'Daily NewsMakers with Jeff Lytle' ... Stand Your Ground: Does it invite or reduce violence? Florida Rep. Matt Caldwell; Capt. Michael Hedberg, Collier Sheriff's Office; Donald Day, defense attorney

Stand Your Ground: Does it invite or reduce violence?

A panel of experts weighs in on this week’s "Naples Daily NewsMakers with Jeff Lytle’’ show airing this morning at 10 on ABC7. Guests are Donald Day, Naples defense attorney; Capt. Michael Hedberg, general counsel for the Collier County Sheriff’s Office; and Florida Rep. Matt Caldwell, R-Lehigh Acres.

Appearing separately is Tim Fisher, a GOP Lee County Sheriff challenger.

Video highlights are at naplesnews.com/newsmakers.

Here are excerpts:

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NewMakers: Stand Your Ground Panel, Part 1

Experts weigh in on "stand your ground"

NewsMakers: Stand Your Ground Panel, Part 2

Experts weigh in on "stand your ground"

Stand Your Ground

Lytle: Didn’t the people already have the right to defend themselves prior to Stand Your Ground? What about the defense we often hear about — self-defense?

Hedberg: Right, there used to be a thing called the castle doctrine. It’s still out there. Stand Your Ground was ... it was kind of codifying of that, and then extending those rights beyond the home or the business that you were in.

Lytle: Matt, what’s your take on this?

Caldwell: If we’re going to talk about reform, we go back to what the intention was. The intention was that you take these people that are clearly acting within their rights to defend themselves, their property, their family and saying, you shouldn’t have to be put into the burden of a trial ... the expense, the heartache, all of the things that go into having to defend a legitimate self-defense claim. The goal of the Legislature was to make that a short circuit process, a very simple process. And if the law isn’t achieving that, then that’s the discussion we should be having is how do we achieve that while still maintaining safety for everybody.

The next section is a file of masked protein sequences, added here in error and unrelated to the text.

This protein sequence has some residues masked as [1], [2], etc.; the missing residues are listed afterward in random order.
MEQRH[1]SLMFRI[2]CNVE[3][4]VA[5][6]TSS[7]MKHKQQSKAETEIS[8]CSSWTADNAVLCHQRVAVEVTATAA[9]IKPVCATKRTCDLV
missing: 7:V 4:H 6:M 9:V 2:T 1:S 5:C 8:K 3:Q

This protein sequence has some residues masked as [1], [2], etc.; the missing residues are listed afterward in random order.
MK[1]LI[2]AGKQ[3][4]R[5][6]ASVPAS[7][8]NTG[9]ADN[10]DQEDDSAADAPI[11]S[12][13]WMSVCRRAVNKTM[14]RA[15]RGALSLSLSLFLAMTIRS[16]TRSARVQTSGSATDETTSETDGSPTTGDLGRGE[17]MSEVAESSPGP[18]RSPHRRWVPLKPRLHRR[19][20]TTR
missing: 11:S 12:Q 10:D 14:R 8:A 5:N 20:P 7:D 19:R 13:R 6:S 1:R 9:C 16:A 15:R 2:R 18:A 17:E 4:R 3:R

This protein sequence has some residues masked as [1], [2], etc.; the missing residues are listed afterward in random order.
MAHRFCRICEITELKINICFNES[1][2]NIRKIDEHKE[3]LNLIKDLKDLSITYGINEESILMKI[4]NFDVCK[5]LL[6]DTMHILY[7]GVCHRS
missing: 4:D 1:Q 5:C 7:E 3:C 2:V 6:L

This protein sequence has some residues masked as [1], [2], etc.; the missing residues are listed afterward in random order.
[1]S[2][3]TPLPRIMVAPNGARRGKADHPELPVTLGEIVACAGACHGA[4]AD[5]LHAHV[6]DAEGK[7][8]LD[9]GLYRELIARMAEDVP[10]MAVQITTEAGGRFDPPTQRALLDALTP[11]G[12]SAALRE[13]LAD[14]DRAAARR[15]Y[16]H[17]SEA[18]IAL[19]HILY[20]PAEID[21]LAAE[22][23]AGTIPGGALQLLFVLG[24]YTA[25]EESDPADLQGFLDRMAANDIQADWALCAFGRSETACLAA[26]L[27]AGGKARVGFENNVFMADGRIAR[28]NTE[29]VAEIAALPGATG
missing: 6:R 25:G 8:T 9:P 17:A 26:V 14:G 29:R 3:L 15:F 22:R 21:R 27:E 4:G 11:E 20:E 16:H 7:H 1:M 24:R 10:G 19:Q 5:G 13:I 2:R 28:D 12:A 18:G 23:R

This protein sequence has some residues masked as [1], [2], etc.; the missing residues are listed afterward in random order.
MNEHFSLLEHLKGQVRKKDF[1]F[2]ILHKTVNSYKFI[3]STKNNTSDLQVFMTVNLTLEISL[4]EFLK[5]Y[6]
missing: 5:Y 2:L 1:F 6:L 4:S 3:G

Lytle: Is the law working?

Caldwell: Well I think clearly there are some serious questions about that ... Certainly, in every case where you have two people that end up in a conflict, and one of them ends up dead ... if you compound that with a lack of eyewitnesses to the event, there’s always going to be controversy. There’s no way we can statutorily ... write away a controversy given a scenario like that.

Day: You know, Jeff, people talk about controversies. The reality is, there have not been controversies. I know politically we are saying that there have been, but as a lawyer, looking at the cases that have been decided in Florida ... and there are only a number of them that we can actually look at ... There are only a number of appellate decisions ... In each of those cases, it wasn’t even a close call. It was either yes, this clearly applies, and the judge dismissed the charges; or no, it clearly does not apply.

So, I find it ironic as a practitioner that the people in the court system — the judges and the lawyers and the police officers ... we found the law to be working well; the judges to be following the law; and it to be applied where it’s needed. But yet outside of that world, everyone seems to be saying that there’s some kind of chaos that doesn’t exist.

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